The Robber Bride


Saturday, March 3

Lest there be any remaining question that Mary-Louise Parker can act, that's settled with her mesmerizing performance in "The Robber Bride," an original telepic adapted from the best-selling novel by Margaret Atwood that plays as a clear cut above the typical dopeyness of this genre. The "Weeds" star puts on an acting clinic here that serves to explain why she would agree to star in a movie for Oxygen.

As femme fatale sociopath Zenia Arden, Parker is a wacko revelation: seductive, chilling, charming, shrewd and -- at all times -- utterly believable. The way she plays it, it's easy to see why women would devote themselves to her, men would fall in love with her and even we in the audience might be taken in by her undeniable charm (even though we're onto her from the start).

It also helps that scribe Tassie Cameron's adaptation of the Atwood tome skillfully distills the essence of the mystery into tantalizing vignettes that only occasionally veer off into absurdity. She and director David Evans are fortunate to have Parker on hand to keep things centered on the ministrations of such a world-class manipulator the likes of which we're rarely treated to on any screen.

The plot surrounds Arden's apparent murder and subsequent whodunit. Except it's not nearly that simple. We learn at the outset that her finger has turned up next to her blood-soaked car, leading the police to believe they have uncovered a homicide. A guy with sufficient motive is locked behind bars. And then everything goes all screwy. It turns out our hellish heroine is in fact very much alive, having staged her murder to get back at her lover and toy with the heads of many others. So smoothly sinister is Zenia that she even is able to enlist the aid of three former friends (Susan Lynch, Wendy Crewson, Amanda Root) whom she betrayed by stealing their money, their man or their kid.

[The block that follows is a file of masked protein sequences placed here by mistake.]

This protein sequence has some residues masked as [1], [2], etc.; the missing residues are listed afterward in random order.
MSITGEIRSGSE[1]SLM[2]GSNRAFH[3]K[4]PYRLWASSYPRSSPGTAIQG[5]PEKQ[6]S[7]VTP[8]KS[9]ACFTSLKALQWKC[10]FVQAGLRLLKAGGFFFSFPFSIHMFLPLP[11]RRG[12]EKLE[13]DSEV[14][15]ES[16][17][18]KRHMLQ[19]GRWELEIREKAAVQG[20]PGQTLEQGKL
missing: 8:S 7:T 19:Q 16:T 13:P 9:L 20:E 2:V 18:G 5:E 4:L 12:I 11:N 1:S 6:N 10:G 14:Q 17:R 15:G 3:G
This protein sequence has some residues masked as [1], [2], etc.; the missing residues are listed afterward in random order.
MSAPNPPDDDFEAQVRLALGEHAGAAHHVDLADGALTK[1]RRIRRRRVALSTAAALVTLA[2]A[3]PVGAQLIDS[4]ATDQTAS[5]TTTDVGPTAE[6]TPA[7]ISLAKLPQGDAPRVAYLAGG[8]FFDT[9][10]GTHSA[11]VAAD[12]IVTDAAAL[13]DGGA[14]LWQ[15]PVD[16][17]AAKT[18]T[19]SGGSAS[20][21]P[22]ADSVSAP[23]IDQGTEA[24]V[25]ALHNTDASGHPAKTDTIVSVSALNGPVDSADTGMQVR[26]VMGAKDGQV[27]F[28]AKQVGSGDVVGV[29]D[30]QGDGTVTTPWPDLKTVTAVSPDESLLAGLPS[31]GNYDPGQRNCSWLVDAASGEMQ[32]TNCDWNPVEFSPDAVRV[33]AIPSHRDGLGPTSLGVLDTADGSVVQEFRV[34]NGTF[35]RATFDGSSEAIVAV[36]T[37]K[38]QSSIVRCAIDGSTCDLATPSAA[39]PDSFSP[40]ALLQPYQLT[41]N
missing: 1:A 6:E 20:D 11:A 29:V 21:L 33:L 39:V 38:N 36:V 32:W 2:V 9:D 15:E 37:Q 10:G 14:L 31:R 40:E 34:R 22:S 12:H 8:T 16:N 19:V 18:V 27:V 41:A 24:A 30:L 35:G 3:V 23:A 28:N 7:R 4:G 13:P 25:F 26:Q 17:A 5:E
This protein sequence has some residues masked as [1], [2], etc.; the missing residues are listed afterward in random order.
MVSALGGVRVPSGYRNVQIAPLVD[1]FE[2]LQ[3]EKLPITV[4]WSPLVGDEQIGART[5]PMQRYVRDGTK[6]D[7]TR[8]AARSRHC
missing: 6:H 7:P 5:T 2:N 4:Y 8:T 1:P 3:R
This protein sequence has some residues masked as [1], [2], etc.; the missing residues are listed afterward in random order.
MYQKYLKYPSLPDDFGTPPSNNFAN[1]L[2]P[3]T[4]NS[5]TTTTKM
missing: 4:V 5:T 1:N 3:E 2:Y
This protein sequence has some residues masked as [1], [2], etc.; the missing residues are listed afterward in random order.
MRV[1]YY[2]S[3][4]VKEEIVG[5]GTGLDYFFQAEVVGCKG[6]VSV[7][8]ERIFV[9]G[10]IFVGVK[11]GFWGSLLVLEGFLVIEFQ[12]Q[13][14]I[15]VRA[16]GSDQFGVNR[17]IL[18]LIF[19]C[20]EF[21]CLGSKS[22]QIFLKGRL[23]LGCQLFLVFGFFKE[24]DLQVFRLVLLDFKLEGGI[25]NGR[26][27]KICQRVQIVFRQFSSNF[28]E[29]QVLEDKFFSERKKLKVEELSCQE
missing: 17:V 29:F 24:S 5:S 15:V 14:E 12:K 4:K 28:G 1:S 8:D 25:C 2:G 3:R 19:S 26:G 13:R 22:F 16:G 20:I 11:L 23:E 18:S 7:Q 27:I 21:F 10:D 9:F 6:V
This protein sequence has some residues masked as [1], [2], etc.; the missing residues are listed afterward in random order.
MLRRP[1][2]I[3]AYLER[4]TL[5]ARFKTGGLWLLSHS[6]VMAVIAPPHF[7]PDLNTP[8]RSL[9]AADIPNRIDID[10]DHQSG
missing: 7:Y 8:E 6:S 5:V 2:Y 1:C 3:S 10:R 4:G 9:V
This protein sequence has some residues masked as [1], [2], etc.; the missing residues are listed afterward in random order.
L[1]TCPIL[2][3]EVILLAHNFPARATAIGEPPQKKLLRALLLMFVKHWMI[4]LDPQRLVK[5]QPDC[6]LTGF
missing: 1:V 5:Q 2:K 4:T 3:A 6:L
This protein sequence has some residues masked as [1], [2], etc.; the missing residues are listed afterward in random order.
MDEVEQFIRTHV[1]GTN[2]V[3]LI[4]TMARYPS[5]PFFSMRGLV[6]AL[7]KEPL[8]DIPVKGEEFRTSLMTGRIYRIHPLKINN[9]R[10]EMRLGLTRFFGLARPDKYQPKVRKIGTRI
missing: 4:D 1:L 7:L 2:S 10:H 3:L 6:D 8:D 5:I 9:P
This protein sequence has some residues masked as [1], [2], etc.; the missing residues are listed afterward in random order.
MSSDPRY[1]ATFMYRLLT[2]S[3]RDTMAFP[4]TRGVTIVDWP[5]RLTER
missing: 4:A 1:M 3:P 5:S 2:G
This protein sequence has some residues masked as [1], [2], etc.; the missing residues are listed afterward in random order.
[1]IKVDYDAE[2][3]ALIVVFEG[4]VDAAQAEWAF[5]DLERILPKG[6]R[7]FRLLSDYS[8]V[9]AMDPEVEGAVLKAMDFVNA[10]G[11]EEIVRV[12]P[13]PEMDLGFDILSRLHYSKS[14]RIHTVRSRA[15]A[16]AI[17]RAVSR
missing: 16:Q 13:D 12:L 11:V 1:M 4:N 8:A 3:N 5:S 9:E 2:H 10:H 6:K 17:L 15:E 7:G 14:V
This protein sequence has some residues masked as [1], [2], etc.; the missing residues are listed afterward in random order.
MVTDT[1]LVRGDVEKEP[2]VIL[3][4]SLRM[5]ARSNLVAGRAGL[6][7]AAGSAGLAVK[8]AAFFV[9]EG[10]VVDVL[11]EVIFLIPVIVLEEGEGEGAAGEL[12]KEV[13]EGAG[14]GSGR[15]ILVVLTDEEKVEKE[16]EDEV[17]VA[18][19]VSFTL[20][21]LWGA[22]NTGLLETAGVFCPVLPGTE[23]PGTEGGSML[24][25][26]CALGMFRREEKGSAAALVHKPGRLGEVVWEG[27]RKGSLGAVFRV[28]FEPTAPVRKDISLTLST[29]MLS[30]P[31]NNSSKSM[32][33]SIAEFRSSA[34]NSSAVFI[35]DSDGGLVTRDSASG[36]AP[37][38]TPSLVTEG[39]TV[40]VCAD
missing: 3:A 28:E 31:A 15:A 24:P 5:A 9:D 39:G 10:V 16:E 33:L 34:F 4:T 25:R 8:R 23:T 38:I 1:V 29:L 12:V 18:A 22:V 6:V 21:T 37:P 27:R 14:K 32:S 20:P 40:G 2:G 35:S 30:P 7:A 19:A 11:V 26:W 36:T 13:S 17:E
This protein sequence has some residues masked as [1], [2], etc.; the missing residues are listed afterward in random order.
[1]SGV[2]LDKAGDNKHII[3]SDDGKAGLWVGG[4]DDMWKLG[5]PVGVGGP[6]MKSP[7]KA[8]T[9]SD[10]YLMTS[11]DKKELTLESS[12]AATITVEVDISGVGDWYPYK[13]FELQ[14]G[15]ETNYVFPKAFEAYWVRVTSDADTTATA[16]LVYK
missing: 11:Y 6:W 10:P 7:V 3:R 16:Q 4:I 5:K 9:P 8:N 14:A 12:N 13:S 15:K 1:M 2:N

All of the women have strong reasons for wanting this enigmatic dame dead. But she's so good she ropes them in anew, which we discover at the same time as John Grismer (Shawn Doyle), an ex-cop out to prove the innocence of the man currently behind bars. Even he gets taken for a ride by Zenia. A couple of come-hither glances and -- typical man that he is -- he's toast. But "Bride" constantly takes U-turns and sharp lefts that toy with our sentiments, keeping us perpetually off balance.

And again, Parker has never been better than she is here, which is saying something. She has this effortless way that barely seems like acting at all. You never believe that she's even working up a sweat. But hers is a deceptively complex style that brings irresistible juice to a film that has no business being this intriguing. She takes the production in her arms and lifts it to the rarefied air that's pretty much unprecedented for Oxygen.

The Robber Bride
Working Title Television and Shaftesbury Films in association with Oxygen

Credits: Executive producers: Simon Wright, Christina Jennings, Scott Garvie; Producers: Brian Dennis, Julia Stannard; Co-producers: Julie Lacey, Laurie McLarty, Priscilla Parish; Director: David Evans; Teleplay: Tassie Cameron; Based on the novel by: Margaret Atwood; Director of photography: Thomas M. Harting; Production designer: Aidan Leroux; Costume designer: Lea Carlson; Editor: Bill Diver; Music: Robert Carli; Sound mixer: Steve Marian; Casting: Jenny Lewis, Sara Kay, Kate Rhodes James. Cast: Zenia Arden: Mary-Louise Parker; John Grismer: Shawn Doyle; Charis White: Susan Lynch; Roz Andrews: Wendy Crewson; Tony Fremont: Amanda Root; Henry Kelly: Greg Bryk; Augusta: Tatiana Maslany; Juanita: Jennifer Podemski; Sgt. Rankin: Conrad Pla; Diver: Spike Adamson.

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